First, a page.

6 February 2014
The release of volatile organic compounds from Earth's forests and smoke from wildfires 3 million years ago had a far greater impact on global warming than ancient atmospheric levels of carbon dioxide, a new Yale study finds.
The research provides evidence that dynamic atmospheric chemistry played an important role in past warm climates, underscoring the complexity of climate change and the relevance of natural components, according to the authors. They do not address or dispute the significant role in climate change of human-generated CO2 emissions.
Using sophisticated Earth system modeling, a team led by Nadine Unger of the Yale School of Forestry & Environmental Studies (F&ES) calculated that concentrations of tropospheric ozone, aerosol particles, and methane during the mid-Pliocene epoch were twice the levels observed in the pre-industrial era—largely because so much more of the planet was covered in forest.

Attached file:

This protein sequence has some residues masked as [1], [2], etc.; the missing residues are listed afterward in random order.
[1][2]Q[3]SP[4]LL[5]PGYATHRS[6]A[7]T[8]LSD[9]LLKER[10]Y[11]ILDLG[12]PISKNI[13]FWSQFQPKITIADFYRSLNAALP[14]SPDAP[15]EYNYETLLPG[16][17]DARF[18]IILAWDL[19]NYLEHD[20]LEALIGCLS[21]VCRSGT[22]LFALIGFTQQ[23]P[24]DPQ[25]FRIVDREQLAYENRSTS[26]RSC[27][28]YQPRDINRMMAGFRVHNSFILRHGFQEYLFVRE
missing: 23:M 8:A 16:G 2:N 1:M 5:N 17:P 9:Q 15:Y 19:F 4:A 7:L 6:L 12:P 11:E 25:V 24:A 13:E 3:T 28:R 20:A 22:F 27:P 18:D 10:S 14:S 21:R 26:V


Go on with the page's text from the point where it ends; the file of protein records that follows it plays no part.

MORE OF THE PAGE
Those reactive compounds altered Earth's radiation balance, contributing a net global warming as much as two to three times greater than the effect of carbon dioxide, according to the study, published in the journal Geophysical Research Letters.
These findings help explain why the Pliocene was two to three degrees C warmer than the pre-industrial era despite atmospheric levels of carbon dioxide that were approximately the same as today, Unger said.
"The discovery is important for better understanding climate change throughout Earth's history, and has enormous implications for the impacts of deforestation and the role of forests in climate protection strategies," said Unger, an assistant professor of atmospheric chemistry at F&ES.
"The traditional view," she said, "is that forests affect climate through carbon storage and by altering the color of the planet's surface, thus influencing the albedo effect. But as we are learning, there are other ways that forest ecosystems can impact the climate."
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